• Support of the independent sovereignty of Belarus (in the EU foreign policy towards Belarus there is the idea to use cooperation on certain levels with Belarus for supporting its independent sovereignty. The hope is that if we have a stable, independent Belarus, this could help to ease out conflicts with Russia as well.
  • It will be interesting to see how the German government is going to react to the protests and the reaction of the regime, but I guess the relationship developed in the past 5 years should not be harmed.

Cooperation Germany – Poland towards Belarus (proposals and recommendations)

Anna Maria Dyner: We have plenty of issues to do together:

  • Cooperation in the third sector: both countries can join to help establish NGOs, not only the ones which are dealing with politics but also the ones that are dealing with everyday life issues, with economic issues
  • It would be perfect if Germany will support Polish negotiations about the next perspectives of transborder projects, because they are working very well, and they are developing relations between Belarus and EU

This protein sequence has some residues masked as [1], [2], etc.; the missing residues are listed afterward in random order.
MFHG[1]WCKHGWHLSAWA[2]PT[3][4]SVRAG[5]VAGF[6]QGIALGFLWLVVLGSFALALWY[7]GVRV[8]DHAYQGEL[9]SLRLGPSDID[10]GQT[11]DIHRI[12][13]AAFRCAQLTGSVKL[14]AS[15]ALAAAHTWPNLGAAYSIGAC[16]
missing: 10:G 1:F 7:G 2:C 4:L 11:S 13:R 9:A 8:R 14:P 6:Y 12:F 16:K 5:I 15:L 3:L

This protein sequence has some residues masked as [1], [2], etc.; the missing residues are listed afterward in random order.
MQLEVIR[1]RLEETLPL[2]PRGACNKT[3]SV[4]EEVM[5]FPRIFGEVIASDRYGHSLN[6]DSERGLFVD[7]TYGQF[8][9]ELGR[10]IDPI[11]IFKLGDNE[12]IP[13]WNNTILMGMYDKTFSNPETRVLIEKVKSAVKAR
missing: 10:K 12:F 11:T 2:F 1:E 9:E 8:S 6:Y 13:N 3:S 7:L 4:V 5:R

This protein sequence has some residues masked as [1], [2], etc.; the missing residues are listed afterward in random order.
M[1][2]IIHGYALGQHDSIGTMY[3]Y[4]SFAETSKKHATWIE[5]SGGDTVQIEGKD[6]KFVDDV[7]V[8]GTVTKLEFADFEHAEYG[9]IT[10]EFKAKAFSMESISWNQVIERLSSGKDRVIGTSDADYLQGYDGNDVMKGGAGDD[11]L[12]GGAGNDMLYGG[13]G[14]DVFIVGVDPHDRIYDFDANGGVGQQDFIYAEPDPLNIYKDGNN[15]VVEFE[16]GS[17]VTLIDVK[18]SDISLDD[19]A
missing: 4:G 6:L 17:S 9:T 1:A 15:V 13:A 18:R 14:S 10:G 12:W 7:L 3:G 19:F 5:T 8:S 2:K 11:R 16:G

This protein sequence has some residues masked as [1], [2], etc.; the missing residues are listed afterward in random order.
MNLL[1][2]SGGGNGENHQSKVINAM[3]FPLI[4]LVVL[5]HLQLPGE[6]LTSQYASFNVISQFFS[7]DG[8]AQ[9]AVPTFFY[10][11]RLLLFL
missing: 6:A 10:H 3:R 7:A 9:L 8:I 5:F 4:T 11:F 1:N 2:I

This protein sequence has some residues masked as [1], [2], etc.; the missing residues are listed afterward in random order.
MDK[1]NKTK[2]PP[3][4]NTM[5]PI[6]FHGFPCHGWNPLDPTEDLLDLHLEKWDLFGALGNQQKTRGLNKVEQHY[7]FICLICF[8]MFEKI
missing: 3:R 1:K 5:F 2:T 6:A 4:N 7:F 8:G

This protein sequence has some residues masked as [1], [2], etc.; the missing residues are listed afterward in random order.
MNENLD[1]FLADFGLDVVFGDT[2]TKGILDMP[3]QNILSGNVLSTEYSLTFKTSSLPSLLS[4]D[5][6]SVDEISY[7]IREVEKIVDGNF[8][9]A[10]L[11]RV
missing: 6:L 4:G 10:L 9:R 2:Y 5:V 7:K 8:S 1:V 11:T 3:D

• Cooperation in defence and military field
  • Cooperation within the EU, especially regarding the discussion about the new financial perspectives for the Eastern Partnership, the position of Germany will be crucial for the future of this European project

Ingo Petz: In the EU there is no long-term vision or strategy for these kinds of regimes like Belarus. Germany and Poland could cooperate on:

  • Supporting civil societies as an asset: not only the civil society dealing with politics, but also on other levels, like on university level, school level, on educational and cultural programs (for example, Poland is supporting independent media in Belarus). This is one of the most important points to me, it brings people together and drives exchange.
  • Trying to make the European policies in Belarus more heard for the ordinary people, especially for younger people, and not only on a very technical base (the EU doesn´t really succeed in communicating its policies to Belarusian people).

The full debate is available to watch online via New Eastern Europe’s YouTube channel.